Balancing advocacy with inquiry is necessary. Taken alone, however, the balancing process is not enough to promote a positive meeting of the minds. In order for this to occur, the quality of advocacy and inquiry is also vital. For example, "That's a really moronic comment. How long did it take you to come up with that one?" is both a statement and a question, but it doesn't encourage negotiated problem solving. Ideally, our use of advocacy should involve providing information to others and explaining exactly how we moved from observing or collecting this information to our view of the situation. Competent use of inquiry entails honestly seeking others' views, probing how they arrived at them, and encouraging them to challenge our perspective. Balancing high quality advocacy with high quality inquiry makes significant breakthroughs possible.


If we assume that we are obviously right and that our job is to get others to realize what we already know, we will be unable to promote either agreement on a specific issue or ultimate settlement. Accordingly, we are well advised to:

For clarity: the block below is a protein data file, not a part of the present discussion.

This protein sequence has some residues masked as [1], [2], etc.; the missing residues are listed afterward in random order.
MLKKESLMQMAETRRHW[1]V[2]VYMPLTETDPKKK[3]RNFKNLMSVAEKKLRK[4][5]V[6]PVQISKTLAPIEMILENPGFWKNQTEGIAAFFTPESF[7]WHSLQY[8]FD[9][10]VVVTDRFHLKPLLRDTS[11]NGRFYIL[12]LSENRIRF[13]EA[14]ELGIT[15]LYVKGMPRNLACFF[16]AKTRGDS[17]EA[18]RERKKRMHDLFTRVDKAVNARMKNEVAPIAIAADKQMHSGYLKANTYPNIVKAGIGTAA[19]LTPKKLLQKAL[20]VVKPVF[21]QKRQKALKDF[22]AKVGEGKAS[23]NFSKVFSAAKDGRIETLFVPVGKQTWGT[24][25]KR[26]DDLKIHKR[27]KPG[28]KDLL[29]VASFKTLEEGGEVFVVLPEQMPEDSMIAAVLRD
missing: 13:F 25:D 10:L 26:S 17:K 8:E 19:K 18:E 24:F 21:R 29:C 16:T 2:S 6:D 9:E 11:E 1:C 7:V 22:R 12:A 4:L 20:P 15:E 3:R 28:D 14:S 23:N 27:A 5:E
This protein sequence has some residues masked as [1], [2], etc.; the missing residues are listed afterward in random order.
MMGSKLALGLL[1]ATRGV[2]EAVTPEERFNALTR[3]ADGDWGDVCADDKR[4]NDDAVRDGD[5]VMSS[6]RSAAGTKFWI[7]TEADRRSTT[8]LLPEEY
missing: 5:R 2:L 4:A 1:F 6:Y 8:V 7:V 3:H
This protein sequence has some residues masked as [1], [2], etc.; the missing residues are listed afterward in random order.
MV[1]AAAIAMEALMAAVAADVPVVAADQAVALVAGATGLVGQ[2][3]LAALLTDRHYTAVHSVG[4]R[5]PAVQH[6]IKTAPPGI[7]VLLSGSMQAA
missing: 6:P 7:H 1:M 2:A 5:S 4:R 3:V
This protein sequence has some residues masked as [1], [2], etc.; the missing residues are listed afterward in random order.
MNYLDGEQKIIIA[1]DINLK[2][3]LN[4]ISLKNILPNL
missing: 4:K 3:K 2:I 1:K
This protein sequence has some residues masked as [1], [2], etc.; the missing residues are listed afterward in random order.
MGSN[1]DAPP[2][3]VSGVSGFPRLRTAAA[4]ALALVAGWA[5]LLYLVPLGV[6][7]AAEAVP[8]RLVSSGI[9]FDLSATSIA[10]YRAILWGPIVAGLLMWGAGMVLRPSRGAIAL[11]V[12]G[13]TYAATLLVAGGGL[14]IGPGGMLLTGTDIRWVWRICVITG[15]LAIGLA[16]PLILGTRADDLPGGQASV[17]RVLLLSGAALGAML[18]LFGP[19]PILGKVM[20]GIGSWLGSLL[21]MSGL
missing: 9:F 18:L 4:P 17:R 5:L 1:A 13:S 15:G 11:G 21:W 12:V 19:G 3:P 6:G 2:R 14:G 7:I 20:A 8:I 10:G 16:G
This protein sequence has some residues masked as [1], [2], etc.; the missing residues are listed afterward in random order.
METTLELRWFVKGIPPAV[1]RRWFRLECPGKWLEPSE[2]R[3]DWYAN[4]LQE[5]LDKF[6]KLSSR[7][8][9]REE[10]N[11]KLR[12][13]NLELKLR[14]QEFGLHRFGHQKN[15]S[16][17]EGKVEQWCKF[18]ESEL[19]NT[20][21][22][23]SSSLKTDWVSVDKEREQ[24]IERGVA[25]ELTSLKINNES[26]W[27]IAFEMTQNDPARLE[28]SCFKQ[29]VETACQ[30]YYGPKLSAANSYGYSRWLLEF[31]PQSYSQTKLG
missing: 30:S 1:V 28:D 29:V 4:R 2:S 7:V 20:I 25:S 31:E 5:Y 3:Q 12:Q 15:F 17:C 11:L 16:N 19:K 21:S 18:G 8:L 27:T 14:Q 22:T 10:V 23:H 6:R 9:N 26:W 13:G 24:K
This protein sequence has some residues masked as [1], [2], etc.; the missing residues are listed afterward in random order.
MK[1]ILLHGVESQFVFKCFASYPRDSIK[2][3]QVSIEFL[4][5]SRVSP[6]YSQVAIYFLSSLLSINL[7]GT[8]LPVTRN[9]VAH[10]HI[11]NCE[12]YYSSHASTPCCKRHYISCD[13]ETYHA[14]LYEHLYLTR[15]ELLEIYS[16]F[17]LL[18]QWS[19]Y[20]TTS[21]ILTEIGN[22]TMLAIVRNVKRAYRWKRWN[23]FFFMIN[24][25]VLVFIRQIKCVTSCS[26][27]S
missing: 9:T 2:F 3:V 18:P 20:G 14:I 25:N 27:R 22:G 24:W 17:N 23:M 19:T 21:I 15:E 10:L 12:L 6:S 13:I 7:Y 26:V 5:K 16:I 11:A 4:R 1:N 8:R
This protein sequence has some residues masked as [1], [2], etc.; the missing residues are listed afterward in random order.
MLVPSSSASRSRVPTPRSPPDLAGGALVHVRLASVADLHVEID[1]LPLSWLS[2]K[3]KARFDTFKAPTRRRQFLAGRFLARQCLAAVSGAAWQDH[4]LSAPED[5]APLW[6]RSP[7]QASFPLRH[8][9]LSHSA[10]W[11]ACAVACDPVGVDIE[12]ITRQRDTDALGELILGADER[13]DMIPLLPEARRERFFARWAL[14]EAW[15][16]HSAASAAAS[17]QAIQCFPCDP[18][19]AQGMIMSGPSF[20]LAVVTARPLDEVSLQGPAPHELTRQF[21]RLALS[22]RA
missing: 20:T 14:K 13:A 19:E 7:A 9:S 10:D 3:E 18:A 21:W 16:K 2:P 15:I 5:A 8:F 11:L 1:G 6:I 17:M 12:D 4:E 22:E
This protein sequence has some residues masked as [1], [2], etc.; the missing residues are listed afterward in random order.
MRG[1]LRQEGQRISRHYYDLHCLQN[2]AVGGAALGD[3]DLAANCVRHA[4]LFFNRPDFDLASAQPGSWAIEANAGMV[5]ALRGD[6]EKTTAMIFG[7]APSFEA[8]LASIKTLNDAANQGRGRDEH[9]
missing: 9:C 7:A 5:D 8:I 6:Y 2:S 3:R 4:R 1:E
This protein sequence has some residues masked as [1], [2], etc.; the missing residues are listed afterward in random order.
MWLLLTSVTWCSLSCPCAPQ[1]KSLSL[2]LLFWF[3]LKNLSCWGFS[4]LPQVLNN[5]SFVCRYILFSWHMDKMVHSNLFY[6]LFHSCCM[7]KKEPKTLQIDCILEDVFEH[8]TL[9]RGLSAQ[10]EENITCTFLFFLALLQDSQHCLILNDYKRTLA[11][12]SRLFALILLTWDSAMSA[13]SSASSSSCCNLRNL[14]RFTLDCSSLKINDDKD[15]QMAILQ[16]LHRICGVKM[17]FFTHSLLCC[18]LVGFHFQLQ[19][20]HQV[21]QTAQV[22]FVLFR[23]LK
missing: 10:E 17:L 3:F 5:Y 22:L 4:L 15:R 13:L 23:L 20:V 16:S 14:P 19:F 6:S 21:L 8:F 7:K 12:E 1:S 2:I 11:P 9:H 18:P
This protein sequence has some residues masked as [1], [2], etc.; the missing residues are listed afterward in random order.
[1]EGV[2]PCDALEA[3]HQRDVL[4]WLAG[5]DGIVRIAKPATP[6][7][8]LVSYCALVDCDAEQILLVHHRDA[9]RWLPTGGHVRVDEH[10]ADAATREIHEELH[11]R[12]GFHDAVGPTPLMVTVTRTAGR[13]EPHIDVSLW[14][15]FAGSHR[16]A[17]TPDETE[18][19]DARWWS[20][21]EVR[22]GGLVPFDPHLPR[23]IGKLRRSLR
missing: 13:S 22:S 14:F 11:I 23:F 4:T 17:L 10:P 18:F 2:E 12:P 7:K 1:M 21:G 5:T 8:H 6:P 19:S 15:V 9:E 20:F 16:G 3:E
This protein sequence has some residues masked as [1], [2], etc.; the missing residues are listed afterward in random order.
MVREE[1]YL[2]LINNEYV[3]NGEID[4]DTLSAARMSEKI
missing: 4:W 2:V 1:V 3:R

1) Assume from the onset that we may be missing things that others see, and seeing things that others miss. If we begin with this assumption, the result is that we will listen more intelligently and inquire more genuinely without downplaying our own views.

2) Assume that others are acting in ways that make sense to them and that they are motivated to act with integrity. (This advice applies, regardless of whether you believe another to be Demon Seed or the reincarnation of Mother Theresa of Calcutta.)

3) Attempt to understand what leads to behavior that we find problematic. Are others caught-up in dilemmas? Are we contributing to any problems?

4) Help others to understand or appreciate our viewpoints and how we think about them by giving examples of the underlying data we select. Go on to state the meaning that we find in the examples, and explaining the steps in our thinking to others.

5) Describe our understanding of the other's reasoning.

6) If we notice negative consequences to what others may be doing, identify the consequences without attributing any intent on their part to create those consequences. Distinguish between intent and impact; between motive and outcome.